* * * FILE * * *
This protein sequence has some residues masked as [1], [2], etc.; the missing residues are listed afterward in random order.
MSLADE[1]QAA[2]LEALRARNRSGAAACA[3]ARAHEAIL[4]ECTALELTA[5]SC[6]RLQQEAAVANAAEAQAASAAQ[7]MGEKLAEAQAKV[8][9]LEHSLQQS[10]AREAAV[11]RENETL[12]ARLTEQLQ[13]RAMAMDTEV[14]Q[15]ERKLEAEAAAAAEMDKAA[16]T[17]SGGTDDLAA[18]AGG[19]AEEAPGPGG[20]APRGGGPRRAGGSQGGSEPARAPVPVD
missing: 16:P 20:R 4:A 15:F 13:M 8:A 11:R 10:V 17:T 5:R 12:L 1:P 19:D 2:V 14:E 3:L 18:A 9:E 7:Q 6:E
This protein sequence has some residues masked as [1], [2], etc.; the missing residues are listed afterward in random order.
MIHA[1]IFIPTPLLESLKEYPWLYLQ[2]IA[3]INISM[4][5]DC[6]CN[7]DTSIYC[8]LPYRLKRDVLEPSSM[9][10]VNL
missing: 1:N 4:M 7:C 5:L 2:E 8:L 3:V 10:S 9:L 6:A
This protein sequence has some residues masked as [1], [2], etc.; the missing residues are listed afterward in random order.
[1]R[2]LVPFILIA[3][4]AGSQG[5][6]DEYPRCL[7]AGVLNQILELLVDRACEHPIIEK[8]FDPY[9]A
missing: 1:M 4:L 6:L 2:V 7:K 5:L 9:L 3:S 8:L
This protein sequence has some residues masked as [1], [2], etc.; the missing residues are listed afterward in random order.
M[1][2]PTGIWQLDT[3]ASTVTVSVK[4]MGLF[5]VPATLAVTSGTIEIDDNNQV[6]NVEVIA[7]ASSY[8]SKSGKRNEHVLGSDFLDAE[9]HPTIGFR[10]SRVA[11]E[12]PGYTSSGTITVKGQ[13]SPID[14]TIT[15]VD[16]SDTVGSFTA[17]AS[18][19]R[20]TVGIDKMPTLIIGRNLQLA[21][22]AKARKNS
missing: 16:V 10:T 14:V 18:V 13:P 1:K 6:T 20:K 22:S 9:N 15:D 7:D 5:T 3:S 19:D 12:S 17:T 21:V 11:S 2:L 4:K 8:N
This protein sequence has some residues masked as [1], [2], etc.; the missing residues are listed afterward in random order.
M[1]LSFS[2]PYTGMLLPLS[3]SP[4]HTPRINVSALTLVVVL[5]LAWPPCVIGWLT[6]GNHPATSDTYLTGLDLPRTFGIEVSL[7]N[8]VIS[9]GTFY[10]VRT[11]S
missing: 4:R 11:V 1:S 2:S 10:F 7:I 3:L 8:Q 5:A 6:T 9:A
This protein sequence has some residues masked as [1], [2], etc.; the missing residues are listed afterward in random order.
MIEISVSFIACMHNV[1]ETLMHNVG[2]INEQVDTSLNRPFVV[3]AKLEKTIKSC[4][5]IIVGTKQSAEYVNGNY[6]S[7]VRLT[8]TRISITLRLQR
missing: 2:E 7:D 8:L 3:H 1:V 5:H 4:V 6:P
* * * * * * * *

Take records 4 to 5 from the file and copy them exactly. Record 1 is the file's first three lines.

This protein sequence has some residues masked as [1], [2], etc.; the missing residues are listed afterward in random order.
M[1][2]PTGIWQLDT[3]ASTVTVSVK[4]MGLF[5]VPATLAVTSGTIEIDDNNQV[6]NVEVIA[7]ASSY[8]SKSGKRNEHVLGSDFLDAE[9]HPTIGFR[10]SRVA[11]E[12]PGYTSSGTITVKGQ[13]SPID[14]TIT[15]VD[16]SDTVGSFTA[17]AS[18][19]R[20]TVGIDKMPTLIIGRNLQLA[21][22]AKARKNS
missing: 16:V 10:T 14:V 18:V 13:P 1:K 6:T 20:K 22:S 9:N 15:D 7:D 5:T 3:S 19:D 12:S 17:T 21:V 11:S 2:L 4:K 8:N
This protein sequence has some residues masked as [1], [2], etc.; the missing residues are listed afterward in random order.
M[1]LSFS[2]PYTGMLLPLS[3]SP[4]HTPRINVSALTLVVVL[5]LAWPPCVIGWLT[6]GNHPATSDTYLTGLDLPRTFGIEVSL[7]N[8]VIS[9]GTFY[10]VRT[11]S
missing: 4:R 11:V 1:S 2:S 10:F 7:I 3:L 8:Q 5:A 6:T 9:A